Archive for March, 2010

Results of growing vegetables in low heat or unheated greenhouses in Iowa during the winter

March 31, 2010

Iowa State University Extension and Maharishi University of Management Presentations

April 10th High Tunnel/Low Heat Greenhouse Workshop planned for Fairfield

On Saturday, April 10, from 1 to 3 pm, there will be a free high tunnel/low heat greenhouse workshop at the Maharishi University of Management (MUM) Organic Farms greenhouse, 2075 140th St. in Jefferson County, Iowa, about 6 miles north of Fairfield. The main presenters will be Linda Naeve, Iowa State University (ISU) and Steve McLaskey, Maharishi University of Management. The workshop is sponsored by MUM, ISU, and the Leopold Center.

Linda will talk about her experience with high tunnel site selection, types, and construction.

Steve will talk about his research project funded by a Leopold Center grant to test the feasibility of growing vegetables in a large unheated greenhouse in the winter in Iowa. He is comparing growth and yield of several vegetables in the unheated one acre greenhouse with an unheated 30 foot by 96 foot unheated hoop house greenhouse, and a 30 by 96 foot greenhouse heated just enough to keep it from freezing. In each of the unheated greenhouses he is comparing the following row cover treatments:

1. Beds continuously covered with poly.
2. Beds covered with poly at night and uncovered during the day.
3. Beds continuously covered with row cover fabric.
4. Beds covered with row cover at night and uncovered during the day.
5 Uncovered beds.
6. In the one acre greenhouse he also has beds covered with a heavier fabric at night and uncovered during the day.

At the field day Steve will present the results from this winter. This will include minimum and maximum air and soil temperatures in all treatments, yield of 3 crops in each treatment, and observations on crop growth, crop damage from cold, and performance of different varieties of vegetables in an unheated greenhouse. He will also share what he has learned about labor requirements and techniques for removing and replacing row covers in a one acre greenhouse.

To get to the workshop from Fairfield, drive north on Highway 1 about 6 miles, turn left on 140th St. It is the first driveway on the right. From the north, drive south on Highway 1 five miles south of the intersection with Highway 78. Turn right on 140th St, and right at the first driveway.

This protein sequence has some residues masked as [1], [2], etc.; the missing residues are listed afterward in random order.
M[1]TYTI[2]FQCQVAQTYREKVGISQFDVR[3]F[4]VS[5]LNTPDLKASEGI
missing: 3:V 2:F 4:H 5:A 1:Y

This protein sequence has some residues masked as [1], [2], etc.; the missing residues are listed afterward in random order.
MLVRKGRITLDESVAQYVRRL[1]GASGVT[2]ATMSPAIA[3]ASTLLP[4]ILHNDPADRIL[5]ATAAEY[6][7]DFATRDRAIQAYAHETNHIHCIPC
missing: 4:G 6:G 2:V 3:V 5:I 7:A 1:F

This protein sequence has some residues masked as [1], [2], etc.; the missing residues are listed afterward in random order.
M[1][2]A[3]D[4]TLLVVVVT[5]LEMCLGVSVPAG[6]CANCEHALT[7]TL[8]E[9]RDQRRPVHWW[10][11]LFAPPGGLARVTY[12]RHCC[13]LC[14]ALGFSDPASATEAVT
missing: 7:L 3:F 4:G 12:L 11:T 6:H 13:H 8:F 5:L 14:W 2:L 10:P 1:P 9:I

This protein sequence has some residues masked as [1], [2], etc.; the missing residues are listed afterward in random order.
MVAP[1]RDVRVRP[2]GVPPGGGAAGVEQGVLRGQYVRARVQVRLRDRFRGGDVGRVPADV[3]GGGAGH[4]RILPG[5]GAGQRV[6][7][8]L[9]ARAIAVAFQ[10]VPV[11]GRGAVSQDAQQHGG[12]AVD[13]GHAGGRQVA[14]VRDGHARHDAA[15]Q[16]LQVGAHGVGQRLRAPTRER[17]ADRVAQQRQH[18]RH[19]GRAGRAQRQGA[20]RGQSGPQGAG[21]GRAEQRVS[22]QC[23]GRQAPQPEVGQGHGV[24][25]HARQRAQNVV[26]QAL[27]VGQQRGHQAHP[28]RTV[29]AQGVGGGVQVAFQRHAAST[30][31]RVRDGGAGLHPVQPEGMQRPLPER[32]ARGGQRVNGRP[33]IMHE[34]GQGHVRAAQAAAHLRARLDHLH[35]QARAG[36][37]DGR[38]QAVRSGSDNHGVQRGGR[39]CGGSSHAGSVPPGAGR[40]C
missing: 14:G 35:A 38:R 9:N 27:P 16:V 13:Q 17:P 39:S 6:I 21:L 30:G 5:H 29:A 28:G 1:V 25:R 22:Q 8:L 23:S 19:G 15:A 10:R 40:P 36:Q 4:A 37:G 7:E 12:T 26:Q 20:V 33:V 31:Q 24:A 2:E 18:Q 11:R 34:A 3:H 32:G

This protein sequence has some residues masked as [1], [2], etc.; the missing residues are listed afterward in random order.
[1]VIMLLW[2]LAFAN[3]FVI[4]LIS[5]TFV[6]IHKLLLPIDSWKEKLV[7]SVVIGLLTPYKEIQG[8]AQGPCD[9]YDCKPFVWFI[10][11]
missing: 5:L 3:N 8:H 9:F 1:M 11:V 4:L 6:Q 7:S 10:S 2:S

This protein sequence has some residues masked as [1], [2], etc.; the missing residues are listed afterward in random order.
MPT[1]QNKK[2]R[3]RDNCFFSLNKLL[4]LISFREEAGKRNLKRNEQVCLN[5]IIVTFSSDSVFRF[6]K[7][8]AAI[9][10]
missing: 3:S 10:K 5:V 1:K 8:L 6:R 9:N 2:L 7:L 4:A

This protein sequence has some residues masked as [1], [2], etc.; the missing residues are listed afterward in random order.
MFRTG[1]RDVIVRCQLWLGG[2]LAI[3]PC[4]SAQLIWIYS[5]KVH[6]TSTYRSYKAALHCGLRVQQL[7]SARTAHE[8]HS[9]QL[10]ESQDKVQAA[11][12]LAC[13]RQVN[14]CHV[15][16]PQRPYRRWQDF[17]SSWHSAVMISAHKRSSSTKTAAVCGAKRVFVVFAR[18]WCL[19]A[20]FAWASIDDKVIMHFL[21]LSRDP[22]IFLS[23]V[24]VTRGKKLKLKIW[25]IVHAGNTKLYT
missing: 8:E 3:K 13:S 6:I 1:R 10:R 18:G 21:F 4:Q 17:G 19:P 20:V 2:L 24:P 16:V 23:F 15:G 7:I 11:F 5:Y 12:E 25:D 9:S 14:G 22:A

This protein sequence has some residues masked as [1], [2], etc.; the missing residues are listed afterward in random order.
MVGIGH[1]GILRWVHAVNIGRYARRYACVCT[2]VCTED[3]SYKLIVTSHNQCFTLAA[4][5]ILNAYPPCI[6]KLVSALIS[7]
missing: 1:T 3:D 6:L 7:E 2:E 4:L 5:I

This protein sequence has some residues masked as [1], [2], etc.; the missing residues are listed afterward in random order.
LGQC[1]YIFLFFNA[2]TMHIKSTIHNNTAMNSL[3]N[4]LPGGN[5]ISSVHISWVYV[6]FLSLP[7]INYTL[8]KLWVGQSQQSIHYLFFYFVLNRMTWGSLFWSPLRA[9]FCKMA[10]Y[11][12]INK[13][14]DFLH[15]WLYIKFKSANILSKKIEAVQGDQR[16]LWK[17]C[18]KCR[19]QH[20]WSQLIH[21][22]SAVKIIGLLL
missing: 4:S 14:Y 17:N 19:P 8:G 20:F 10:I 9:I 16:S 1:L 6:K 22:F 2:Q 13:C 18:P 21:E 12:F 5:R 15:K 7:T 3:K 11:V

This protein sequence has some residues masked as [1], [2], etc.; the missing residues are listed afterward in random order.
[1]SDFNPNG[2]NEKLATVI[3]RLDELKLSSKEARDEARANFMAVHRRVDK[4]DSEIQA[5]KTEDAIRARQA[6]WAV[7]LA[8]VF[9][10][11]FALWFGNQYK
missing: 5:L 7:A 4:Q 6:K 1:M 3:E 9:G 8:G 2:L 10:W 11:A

Any questions can be directed to Steve McLaskey, Director, M.U.M. Organic Farm Greenhouse: 641-472-3233 or Office: 641-472-7000 x3307.

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The friendliness of Canadians, Canadian Patriotism, Vancouver as a destination, and the quality of the Olympic Games

March 28, 2010

THE FRIENDLINESS OF CANADIANS

“Thank you, Canada. For being such good hosts. For your unfailing courtesy. For reminding some of us we used to be a more civilized society. Mostly, for welcoming the world with such ease and making lasting friends with all of us.” – Brian Williams, NBC News

“Along the way, there was plenty to like in Vancouver, if not always the weather. The people were generous and spirited, the volunteers cheery. Once, I saw a guy fail to smile; I think he was sentenced to 10 years of hard labor.” – Boston.com

“Before the closing ceremony begins, let me just take the time to thank the people of Vancouver for a wonderful 19 days. The people here couldn’t be nicer, from the volunteers who make sure the buses run on time, to the citizens walking the streets, to the athletes and people from around the world who were here.” – The LA Times

“The Olympics went into overtime Sunday. It was perfect. No one wanted the Warmest Games to end. Warmest weather. Warmest hosts.” – The Miami Herald

“Make no mistake, Canada’s people were the stars of these Games. They jammed the streets of Vancouver, cheered the most obscure sports as long as a Canadian was competing and all but drowned themselves in a sea of red. These are not folks normally given to outbursts of patriotism, but they found their voice here.” – Chicago Sun Times

“Why can’t we be more like Canada? They host the Olympics like they mean it. They smile . and they have the Canadian Mounties. But most of all what they have is a kick-ass national anthem, a tune that says everything about who they are – and about what we, as Americans, are not.” – The Huffington Post

“Graciousness is their default mode here. For the last two weeks, beaming has been a way of life. In a nod to the local vernacular, let me just say this is the nicest city I’ve ever been in.” – The Los Angeles Times

“No question the biggest winners of the 2010 Winter Olympics were the Canadian people, who were unfailingly polite, passionately patriotic, and self-deprecating enough to poke fun at themselves in the Closing Ceremonies.” – The Miami Herald.com

CANADIAN PATRIOTISM

“For Canada, I’d call it a ‘coming of age’ moment. The country, all 35 million of us, were able to bare our patriotic souls in an outburst of unbridled patriotism not seen before.” – The Toronto Star

“…the Games are a remarkable success. Millions of us are watching, and Vancouver is a giant block party. We know Canada is a small country in a big world, and most of us seem thrilled with what our athletes have achieved. Per capita, our medal count is second only to Norway’s.” – The Globe & Mail

“Canadians used to think of themselves as being quiet, modest and unassertive. No longer. After their athletes topped the medals table with 14 golds at the winter Olympic games, some 100,000 flag-waving locals took to the streets of Vancouver and the nearby ski resort of Whistler, deliriously singing the national anthem.” – The Economist